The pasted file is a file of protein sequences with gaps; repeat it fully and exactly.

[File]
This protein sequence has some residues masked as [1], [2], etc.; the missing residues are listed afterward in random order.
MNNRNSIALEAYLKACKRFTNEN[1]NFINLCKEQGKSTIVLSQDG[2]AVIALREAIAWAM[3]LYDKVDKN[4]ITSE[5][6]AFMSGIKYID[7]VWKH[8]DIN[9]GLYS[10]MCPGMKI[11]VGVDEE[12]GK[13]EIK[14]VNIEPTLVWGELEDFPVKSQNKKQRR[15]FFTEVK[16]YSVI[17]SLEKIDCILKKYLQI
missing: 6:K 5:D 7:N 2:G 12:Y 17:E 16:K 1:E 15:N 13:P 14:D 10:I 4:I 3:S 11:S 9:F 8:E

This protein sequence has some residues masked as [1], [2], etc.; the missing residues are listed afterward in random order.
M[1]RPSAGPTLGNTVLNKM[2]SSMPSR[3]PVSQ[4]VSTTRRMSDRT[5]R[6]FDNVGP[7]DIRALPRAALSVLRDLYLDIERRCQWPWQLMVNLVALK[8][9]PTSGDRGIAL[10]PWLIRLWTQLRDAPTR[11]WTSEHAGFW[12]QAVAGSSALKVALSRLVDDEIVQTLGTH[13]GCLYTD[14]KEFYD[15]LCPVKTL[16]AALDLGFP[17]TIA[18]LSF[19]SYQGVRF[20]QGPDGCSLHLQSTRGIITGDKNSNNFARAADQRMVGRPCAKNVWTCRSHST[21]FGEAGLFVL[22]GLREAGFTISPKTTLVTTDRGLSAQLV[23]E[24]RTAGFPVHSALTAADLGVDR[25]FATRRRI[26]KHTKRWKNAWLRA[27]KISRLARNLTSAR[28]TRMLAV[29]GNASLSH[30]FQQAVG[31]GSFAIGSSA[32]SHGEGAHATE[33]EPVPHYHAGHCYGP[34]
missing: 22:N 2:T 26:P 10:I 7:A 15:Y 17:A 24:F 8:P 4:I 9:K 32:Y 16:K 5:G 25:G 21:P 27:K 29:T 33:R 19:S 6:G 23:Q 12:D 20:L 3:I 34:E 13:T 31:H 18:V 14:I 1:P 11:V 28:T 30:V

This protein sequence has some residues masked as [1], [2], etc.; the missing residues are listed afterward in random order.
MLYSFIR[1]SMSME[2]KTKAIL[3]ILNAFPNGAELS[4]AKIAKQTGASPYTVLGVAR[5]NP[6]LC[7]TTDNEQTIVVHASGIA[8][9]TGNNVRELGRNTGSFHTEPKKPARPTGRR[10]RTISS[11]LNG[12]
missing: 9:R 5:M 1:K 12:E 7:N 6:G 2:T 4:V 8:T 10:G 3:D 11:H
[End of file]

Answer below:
This protein sequence has some residues masked as [1], [2], etc.; the missing residues are listed afterward in random order.
MNNRNSIALEAYLKACKRFTNEN[1]NFINLCKEQGKSTIVLSQDG[2]AVIALREAIAWAM[3]LYDKVDKN[4]ITSE[5][6]AFMSGIKYID[7]VWKH[8]DIN[9]GLYS[10]MCPGMKI[11]VGVDEE[12]GK[13]EIK[14]VNIEPTLVWGELEDFPVKSQNKKQRR[15]FFTEVK[16]YSVI[17]SLEKIDCILKKYLQI
missing: 6:K 5:D 7:N 2:G 12:Y 17:E 16:K 1:E 15:N 13:P 14:D 10:I 4:I 3:S 11:S 9:F 8:E

This protein sequence has some residues masked as [1], [2], etc.; the missing residues are listed afterward in random order.
M[1]RPSAGPTLGNTVLNKM[2]SSMPSR[3]PVSQ[4]VSTTRRMSDRT[5]R[6]FDNVGP[7]DIRALPRAALSVLRDLYLDIERRCQWPWQLMVNLVALK[8][9]PTSGDRGIAL[10]PWLIRLWTQLRDAPTR[11]WTSEHAGFW[12]QAVAGSSALKVALSRLVDDEIVQTLGTH[13]GCLYTD[14]KEFYD[15]LCPVKTL[16]AALDLGFP[17]TIA[18]LSF[19]SYQGVRF[20]QGPDGCSLHLQSTRGIITGDKNSNNFARAADQRMVGRPCAKNVWTCRSHST[21]FGEAGLFVL[22]GLREAGFTISPKTTLVTTDRGLSAQLV[23]E[24]RTAGFPVHSALTAADLGVDR[25]FATRRRI[26]KHTKRWKNAWLRA[27]KISRLARNLTSAR[28]TRMLAV[29]GNASLSH[30]FQQAVG[31]GSFAIGSSA[32]SHGEGAHATE[33]EPVPHYHAGHCYGP[34]
missing: 22:N 2:T 26:P 10:I 7:A 15:Y 17:A 24:F 8:P 4:I 9:K 32:Y 16:K 5:G 25:G 21:P 27:K 29:T 33:R 19:S 6:G 23:Q 12:D 20:L 3:I 34:E 13:T 31:H 18:V 14:I 1:P 11:V 28:T 30:V

This protein sequence has some residues masked as [1], [2], etc.; the missing residues are listed afterward in random order.
MLYSFIR[1]SMSME[2]KTKAIL[3]ILNAFPNGAELS[4]AKIAKQTGASPYTVLGVAR[5]NP[6]LC[7]TTDNEQTIVVHASGIA[8][9]TGNNVRELGRNTGSFHTEPKKPARPTGRR[10]RTISS[11]LNG[12]
missing: 9:R 5:M 1:K 12:E 7:N 6:G 2:T 4:V 8:T 10:G 3:D 11:H